Spencer Becker-Kahn explains what minimal surfaces are and why he likes them.
For over 250 years minimal surfaces have been playing hide and seek with mathematicians. But what are they and why are they interesting?
What do butterflies, ketchup, microcellular structures, and plastics have in common? It's a curious minimal surface called the gyroid.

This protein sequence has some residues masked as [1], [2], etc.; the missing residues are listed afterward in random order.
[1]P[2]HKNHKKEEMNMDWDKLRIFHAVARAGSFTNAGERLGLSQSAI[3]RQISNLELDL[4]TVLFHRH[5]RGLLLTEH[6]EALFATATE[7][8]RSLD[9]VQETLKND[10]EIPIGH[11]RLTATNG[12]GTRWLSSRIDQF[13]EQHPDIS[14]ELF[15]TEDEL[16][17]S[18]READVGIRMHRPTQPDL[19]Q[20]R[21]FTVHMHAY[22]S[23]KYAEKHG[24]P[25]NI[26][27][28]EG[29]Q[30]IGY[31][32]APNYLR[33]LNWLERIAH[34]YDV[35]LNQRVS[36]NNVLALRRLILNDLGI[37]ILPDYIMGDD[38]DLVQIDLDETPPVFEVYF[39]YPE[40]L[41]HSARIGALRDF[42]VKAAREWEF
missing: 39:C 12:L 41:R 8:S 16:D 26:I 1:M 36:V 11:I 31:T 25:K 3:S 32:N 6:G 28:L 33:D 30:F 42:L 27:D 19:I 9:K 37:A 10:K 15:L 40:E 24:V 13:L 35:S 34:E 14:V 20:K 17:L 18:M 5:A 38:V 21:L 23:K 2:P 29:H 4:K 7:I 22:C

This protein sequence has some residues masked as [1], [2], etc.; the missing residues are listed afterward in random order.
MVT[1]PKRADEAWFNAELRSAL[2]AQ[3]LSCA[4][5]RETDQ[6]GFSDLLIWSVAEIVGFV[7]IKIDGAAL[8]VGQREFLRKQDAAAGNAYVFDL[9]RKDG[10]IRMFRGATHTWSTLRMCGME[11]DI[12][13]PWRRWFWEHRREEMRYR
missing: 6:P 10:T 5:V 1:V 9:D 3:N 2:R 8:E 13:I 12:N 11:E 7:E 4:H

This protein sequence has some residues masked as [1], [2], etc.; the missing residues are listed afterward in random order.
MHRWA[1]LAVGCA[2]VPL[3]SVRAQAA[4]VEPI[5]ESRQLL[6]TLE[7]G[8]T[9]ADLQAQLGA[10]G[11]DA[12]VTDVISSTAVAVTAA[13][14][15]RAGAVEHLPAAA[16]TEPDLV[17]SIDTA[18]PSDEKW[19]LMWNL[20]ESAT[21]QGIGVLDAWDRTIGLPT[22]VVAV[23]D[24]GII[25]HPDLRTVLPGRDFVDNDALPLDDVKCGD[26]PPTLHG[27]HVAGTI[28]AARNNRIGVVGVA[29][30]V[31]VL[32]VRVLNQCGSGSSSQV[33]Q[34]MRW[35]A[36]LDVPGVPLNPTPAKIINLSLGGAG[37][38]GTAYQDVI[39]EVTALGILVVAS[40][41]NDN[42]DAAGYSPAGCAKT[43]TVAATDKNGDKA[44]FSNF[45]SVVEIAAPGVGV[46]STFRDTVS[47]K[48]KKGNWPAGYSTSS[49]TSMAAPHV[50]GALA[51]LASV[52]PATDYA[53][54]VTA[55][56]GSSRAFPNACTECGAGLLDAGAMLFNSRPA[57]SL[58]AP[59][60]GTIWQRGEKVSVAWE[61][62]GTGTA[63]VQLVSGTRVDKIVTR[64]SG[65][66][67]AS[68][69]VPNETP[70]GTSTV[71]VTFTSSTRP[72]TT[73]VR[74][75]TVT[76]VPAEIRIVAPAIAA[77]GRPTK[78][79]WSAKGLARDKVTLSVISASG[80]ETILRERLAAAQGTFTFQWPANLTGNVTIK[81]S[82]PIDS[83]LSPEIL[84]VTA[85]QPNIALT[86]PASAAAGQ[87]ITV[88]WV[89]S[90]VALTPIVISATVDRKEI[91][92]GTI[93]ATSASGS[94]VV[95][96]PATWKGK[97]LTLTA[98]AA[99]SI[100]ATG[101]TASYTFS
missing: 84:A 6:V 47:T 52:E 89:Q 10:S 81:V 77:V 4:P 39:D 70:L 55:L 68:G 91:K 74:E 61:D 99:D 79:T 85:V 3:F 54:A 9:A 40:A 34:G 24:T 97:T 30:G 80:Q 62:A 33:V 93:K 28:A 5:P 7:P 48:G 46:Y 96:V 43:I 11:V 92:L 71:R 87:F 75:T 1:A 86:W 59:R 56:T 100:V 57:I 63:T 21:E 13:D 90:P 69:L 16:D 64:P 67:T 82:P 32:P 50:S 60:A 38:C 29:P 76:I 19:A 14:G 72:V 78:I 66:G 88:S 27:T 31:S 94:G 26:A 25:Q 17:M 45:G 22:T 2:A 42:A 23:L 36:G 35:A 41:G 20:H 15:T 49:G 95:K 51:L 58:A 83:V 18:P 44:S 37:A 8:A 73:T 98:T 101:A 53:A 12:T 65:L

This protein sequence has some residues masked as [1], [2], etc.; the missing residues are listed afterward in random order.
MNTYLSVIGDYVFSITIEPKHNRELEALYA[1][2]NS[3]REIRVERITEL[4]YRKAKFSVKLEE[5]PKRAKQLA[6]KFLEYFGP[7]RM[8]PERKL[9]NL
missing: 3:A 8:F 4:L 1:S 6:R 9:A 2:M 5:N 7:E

Many people find no beauty and pleasure in maths - but, as Lewis Dartnell explains, our brains have evolved to take pleasure in rhythm, structure and pattern. Since these topics are fundamentally mathematical, it should be no surprise that mathematical methods can illuminate our aesthetic sense.